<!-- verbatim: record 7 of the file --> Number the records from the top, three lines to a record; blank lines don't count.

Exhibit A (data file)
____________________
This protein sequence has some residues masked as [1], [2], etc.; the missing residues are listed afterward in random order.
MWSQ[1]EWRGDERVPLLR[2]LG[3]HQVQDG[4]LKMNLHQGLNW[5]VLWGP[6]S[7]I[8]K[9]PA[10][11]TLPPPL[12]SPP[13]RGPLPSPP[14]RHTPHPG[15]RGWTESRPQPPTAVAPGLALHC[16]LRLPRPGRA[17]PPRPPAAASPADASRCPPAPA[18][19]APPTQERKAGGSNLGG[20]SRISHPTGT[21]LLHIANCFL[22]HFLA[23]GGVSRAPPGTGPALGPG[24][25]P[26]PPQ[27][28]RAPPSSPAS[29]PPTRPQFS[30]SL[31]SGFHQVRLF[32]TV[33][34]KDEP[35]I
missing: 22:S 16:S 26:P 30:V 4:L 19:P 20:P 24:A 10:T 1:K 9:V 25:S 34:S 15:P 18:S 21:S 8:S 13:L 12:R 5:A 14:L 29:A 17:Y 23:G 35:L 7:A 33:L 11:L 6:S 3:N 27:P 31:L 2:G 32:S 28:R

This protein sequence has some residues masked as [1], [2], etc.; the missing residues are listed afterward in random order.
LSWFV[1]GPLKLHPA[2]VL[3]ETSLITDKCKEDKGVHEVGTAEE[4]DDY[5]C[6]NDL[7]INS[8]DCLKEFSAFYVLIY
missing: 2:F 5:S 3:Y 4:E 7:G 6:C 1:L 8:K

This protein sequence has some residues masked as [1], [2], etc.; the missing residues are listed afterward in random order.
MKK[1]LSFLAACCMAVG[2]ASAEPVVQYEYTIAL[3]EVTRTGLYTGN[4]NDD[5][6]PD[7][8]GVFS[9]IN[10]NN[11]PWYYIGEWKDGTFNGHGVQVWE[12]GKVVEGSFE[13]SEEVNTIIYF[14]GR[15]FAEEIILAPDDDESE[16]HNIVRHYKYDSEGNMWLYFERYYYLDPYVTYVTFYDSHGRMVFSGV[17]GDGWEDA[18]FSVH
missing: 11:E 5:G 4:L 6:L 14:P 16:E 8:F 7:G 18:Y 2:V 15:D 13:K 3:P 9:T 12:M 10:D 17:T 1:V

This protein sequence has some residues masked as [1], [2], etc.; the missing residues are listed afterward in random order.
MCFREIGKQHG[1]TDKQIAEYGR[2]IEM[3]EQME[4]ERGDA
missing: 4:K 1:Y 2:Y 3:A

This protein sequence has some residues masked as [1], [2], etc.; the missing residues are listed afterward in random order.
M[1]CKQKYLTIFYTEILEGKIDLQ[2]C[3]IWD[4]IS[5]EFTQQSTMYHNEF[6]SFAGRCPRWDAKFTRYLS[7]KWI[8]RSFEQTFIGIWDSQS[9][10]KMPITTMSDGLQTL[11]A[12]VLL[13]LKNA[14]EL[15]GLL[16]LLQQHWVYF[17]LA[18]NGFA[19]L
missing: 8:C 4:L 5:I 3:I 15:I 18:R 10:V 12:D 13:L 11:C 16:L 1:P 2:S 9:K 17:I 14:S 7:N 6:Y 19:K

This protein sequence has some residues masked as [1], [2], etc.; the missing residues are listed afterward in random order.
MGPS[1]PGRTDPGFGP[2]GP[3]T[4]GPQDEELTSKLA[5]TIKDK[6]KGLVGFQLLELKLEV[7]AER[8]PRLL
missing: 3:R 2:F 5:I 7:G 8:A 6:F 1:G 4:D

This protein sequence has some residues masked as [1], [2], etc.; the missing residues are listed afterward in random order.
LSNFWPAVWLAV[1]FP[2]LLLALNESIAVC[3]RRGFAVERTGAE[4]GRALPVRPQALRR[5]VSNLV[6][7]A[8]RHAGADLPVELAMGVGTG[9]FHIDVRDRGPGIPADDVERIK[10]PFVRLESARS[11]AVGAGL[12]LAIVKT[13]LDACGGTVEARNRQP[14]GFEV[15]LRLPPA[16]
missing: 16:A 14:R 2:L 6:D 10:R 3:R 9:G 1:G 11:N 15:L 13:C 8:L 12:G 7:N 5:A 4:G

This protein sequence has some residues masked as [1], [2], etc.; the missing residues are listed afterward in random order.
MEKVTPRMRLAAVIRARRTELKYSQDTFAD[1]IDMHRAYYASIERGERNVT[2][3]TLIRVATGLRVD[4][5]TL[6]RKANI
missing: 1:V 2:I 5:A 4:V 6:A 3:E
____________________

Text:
This protein sequence has some residues masked as [1], [2], etc.; the missing residues are listed afterward in random order.
LSNFWPAVWLAV[1]FP[2]LLLALNESIAVC[3]RRGFAVERTGAE[4]GRALPVRPQALRR[5]VSNLV[6][7]A[8]RHAGADLPVELAMGVGTG[9]FHIDVRDRGPGIPADDVERIK[10]PFVRLESARS[11]AVGAGL[12]LAIVKT[13]LDACGGTVEARNRQP[14]GFEV[15]LRLPPA[16]
missing: 16:A 14:R 2:L 6:D 10:R 3:R 9:G 1:G 11:N 15:L 13:C 8:L 12:G 7:N 5:A 4:G